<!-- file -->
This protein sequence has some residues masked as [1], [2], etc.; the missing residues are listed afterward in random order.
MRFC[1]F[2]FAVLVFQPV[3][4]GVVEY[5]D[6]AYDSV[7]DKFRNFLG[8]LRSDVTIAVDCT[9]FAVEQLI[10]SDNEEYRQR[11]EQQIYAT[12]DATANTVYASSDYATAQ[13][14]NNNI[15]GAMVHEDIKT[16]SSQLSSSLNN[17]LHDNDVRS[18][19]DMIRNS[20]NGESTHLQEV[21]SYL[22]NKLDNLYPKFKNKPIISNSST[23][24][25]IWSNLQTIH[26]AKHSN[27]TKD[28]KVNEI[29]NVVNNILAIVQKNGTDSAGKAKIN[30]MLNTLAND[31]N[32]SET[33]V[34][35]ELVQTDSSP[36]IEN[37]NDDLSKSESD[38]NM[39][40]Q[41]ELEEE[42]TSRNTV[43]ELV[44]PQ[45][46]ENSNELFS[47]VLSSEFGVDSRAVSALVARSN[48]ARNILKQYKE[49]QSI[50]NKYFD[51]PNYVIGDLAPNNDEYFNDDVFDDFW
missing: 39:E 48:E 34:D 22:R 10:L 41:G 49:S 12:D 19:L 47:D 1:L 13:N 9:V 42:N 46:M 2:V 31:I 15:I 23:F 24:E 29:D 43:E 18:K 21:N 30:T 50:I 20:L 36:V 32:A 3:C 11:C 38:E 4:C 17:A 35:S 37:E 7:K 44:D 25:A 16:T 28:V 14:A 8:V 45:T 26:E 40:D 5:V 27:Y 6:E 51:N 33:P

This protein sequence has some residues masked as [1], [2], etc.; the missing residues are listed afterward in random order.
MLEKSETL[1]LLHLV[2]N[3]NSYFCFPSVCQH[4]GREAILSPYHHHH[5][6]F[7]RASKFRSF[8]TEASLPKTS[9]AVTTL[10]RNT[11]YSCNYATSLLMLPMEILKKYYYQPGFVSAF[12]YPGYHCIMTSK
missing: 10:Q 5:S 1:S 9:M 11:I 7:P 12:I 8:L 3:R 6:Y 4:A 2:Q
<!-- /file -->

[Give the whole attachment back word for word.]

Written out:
This protein sequence has some residues masked as [1], [2], etc.; the missing residues are listed afterward in random order.
MRFC[1]F[2]FAVLVFQPV[3][4]GVVEY[5]D[6]AYDSV[7]DKFRNFLG[8]LRSDVTIAVDCT[9]FAVEQLI[10]SDNEEYRQR[11]EQQIYAT[12]DATANTVYASSDYATAQ[13][14]NNNI[15]GAMVHEDIKT[16]SSQLSSSLNN[17]LHDNDVRS[18][19]DMIRNS[20]NGESTHLQEV[21]SYL[22]NKLDNLYPKFKNKPIISNSST[23][24][25]IWSNLQTIH[26]AKHSN[27]TKD[28]KVNEI[29]NVVNNILAIVQKNGTDSAGKAKIN[30]MLNTLAND[31]N[32]SET[33]V[34][35]ELVQTDSSP[36]IEN[37]NDDLSKSESD[38]NM[39][40]Q[41]ELEEE[42]TSRNTV[43]ELV[44]PQ[45][46]ENSNELFS[47]VLSSEFGVDSRAVSALVARSN[48]ARNILKQYKE[49]QSI[50]NKYFD[51]PNYVIGDLAPNNDEYFNDDVFDDFW
missing: 39:E 48:E 34:D 22:R 10:L 41:G 49:S 12:D 19:L 47:D 1:L 13:N 9:V 42:N 46:M 2:V 31:I 15:I 23:F 24:E 29:D 43:E 18:K 21:N 30:T 50:I 20:L 36:V 32:A 3:C 11:C 38:E 4:C 17:A 35:S 37:E 7:K 44:D 25:A 16:T 28:V 14:A 8:V 45:T 26:E 40:D 5:V 27:Y 6:E 51:N 33:P

This protein sequence has some residues masked as [1], [2], etc.; the missing residues are listed afterward in random order.
MLEKSETL[1]LLHLV[2]N[3]NSYFCFPSVCQH[4]GREAILSPYHHHH[5][6]F[7]RASKFRSF[8]TEASLPKTS[9]AVTTL[10]RNT[11]YSCNYATSLLMLPMEILKKYYYQPGFVSAF[12]YPGYHCIMTSK
missing: 10:Q 5:S 1:S 9:M 11:I 7:P 12:I 8:L 3:R 6:Y 4:A 2:Q